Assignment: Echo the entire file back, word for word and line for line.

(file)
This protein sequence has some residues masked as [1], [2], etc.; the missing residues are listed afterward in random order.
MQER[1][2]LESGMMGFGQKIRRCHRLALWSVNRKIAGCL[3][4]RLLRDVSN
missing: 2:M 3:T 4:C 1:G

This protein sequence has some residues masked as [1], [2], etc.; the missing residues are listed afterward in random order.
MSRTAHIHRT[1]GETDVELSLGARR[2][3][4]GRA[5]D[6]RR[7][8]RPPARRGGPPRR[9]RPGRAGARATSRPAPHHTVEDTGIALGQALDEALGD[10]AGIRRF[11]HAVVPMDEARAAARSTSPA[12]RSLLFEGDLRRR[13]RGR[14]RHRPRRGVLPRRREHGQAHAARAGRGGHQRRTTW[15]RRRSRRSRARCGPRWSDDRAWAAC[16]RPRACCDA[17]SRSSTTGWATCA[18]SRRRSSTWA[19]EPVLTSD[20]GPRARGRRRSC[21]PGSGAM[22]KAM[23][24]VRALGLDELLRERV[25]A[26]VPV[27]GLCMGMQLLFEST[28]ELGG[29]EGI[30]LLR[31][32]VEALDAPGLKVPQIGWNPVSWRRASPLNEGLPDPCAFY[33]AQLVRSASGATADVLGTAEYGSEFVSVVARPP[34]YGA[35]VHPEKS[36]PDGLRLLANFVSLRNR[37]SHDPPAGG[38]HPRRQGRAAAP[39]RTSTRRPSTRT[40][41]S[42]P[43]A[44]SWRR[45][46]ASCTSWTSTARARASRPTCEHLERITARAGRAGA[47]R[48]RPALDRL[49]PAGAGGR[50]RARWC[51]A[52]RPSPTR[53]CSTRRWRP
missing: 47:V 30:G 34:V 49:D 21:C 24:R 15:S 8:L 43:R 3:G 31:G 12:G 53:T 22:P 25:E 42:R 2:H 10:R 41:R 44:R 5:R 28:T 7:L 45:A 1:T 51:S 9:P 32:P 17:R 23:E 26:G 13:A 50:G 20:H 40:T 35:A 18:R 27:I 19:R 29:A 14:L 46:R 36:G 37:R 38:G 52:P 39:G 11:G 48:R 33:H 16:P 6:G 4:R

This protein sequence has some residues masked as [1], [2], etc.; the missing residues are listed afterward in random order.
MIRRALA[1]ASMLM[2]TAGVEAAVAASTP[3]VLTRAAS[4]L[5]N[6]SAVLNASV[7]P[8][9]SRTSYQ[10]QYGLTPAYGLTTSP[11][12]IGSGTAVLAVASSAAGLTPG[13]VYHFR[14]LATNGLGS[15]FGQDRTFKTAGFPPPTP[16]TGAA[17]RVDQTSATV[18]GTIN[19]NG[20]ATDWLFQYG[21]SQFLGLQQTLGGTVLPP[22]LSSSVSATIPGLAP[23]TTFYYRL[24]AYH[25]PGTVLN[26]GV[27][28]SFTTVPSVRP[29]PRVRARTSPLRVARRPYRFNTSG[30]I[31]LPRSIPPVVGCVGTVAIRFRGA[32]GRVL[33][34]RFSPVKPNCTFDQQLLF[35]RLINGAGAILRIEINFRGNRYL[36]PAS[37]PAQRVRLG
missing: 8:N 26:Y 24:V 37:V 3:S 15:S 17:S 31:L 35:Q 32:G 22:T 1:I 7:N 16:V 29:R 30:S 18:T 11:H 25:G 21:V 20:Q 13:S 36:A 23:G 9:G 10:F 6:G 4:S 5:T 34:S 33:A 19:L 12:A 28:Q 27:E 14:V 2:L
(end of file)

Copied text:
This protein sequence has some residues masked as [1], [2], etc.; the missing residues are listed afterward in random order.
MQER[1][2]LESGMMGFGQKIRRCHRLALWSVNRKIAGCL[3][4]RLLRDVSN
missing: 2:M 3:T 4:C 1:G

This protein sequence has some residues masked as [1], [2], etc.; the missing residues are listed afterward in random order.
MSRTAHIHRT[1]GETDVELSLGARR[2][3][4]GRA[5]D[6]RR[7][8]RPPARRGGPPRR[9]RPGRAGARATSRPAPHHTVEDTGIALGQALDEALGD[10]AGIRRF[11]HAVVPMDEARAAARSTSPA[12]RSLLFEGDLRRR[13]RGR[14]RHRPRRGVLPRRREHGQAHAARAGRGGHQRRTTW[15]RRRSRRSRARCGPRWSDDRAWAAC[16]RPRACCDA[17]SRSSTTGWATCA[18]SRRRSSTWA[19]EPVLTSD[20]GPRARGRRRSC[21]PGSGAM[22]KAM[23][24]VRALGLDELLRERV[25]A[26]VPV[27]GLCMGMQLLFEST[28]ELGG[29]EGI[30]LLR[31][32]VEALDAPGLKVPQIGWNPVSWRRASPLNEGLPDPCAFY[33]AQLVRSASGATADVLGTAEYGSEFVSVVARPP[34]YGA[35]VHPEKS[36]PDGLRLLANFVSLRNR[37]SHDPPAGG[38]HPRRQGRAAAP[39]RTSTRRPSTRT[40][41]S[42]P[43]A[44]SWRR[45][46]ASCTSWTSTARARASRPTCEHLERITARAGRAGA[47]R[48]RPALDRL[49]PAGAGGR[50]RARWC[51]A[52]RPSPTR[53]CSTRRWRP
missing: 47:V 30:G 34:V 49:D 21:C 24:R 15:S 8:L 43:R 3:G 31:G 12:G 53:T 22:P 25:E 42:R 2:H 10:R 41:R 44:R 5:R 28:T 7:L 45:A 1:T 51:S 9:P 32:P 17:R 23:E 26:G 13:A 50:G 20:H 40:T 35:A 18:R 27:I 19:R 29:A 14:L 46:R 36:G 37:R 38:G 52:P 39:G 11:G 48:R 33:H 16:P 6:G 4:R

This protein sequence has some residues masked as [1], [2], etc.; the missing residues are listed afterward in random order.
MIRRALA[1]ASMLM[2]TAGVEAAVAASTP[3]VLTRAAS[4]L[5]N[6]SAVLNASV[7]P[8][9]SRTSYQ[10]QYGLTPAYGLTTSP[11][12]IGSGTAVLAVASSAAGLTPG[13]VYHFR[14]LATNGLGS[15]FGQDRTFKTAGFPPPTP[16]TGAA[17]RVDQTSATV[18]GTIN[19]NG[20]ATDWLFQYG[21]SQFLGLQQTLGGTVLPP[22]LSSSVSATIPGLAP[23]TTFYYRL[24]AYH[25]PGTVLN[26]GV[27][28]SFTTVPSVRP[29]PRVRARTSPLRVARRPYRFNTSG[30]I[31]LPRSIPPVVGCVGTVAIRFRGA[32]GRVL[33][34]RFSPVKPNCTFDQQLLF[35]RLINGAGAILRIEINFRGNRYL[36]PAS[37]PAQRVRLG
missing: 8:N 26:Y 24:V 37:V 3:S 15:S 17:S 31:L 35:Q 32:G 22:T 1:I 7:N 16:V 29:R 30:S 18:T 11:H 25:G 21:V 20:Q 13:S 36:A 23:G 9:G 10:F 6:G 4:S 5:T 34:S 33:A 19:L 12:A 28:Q 27:E 14:V 2:L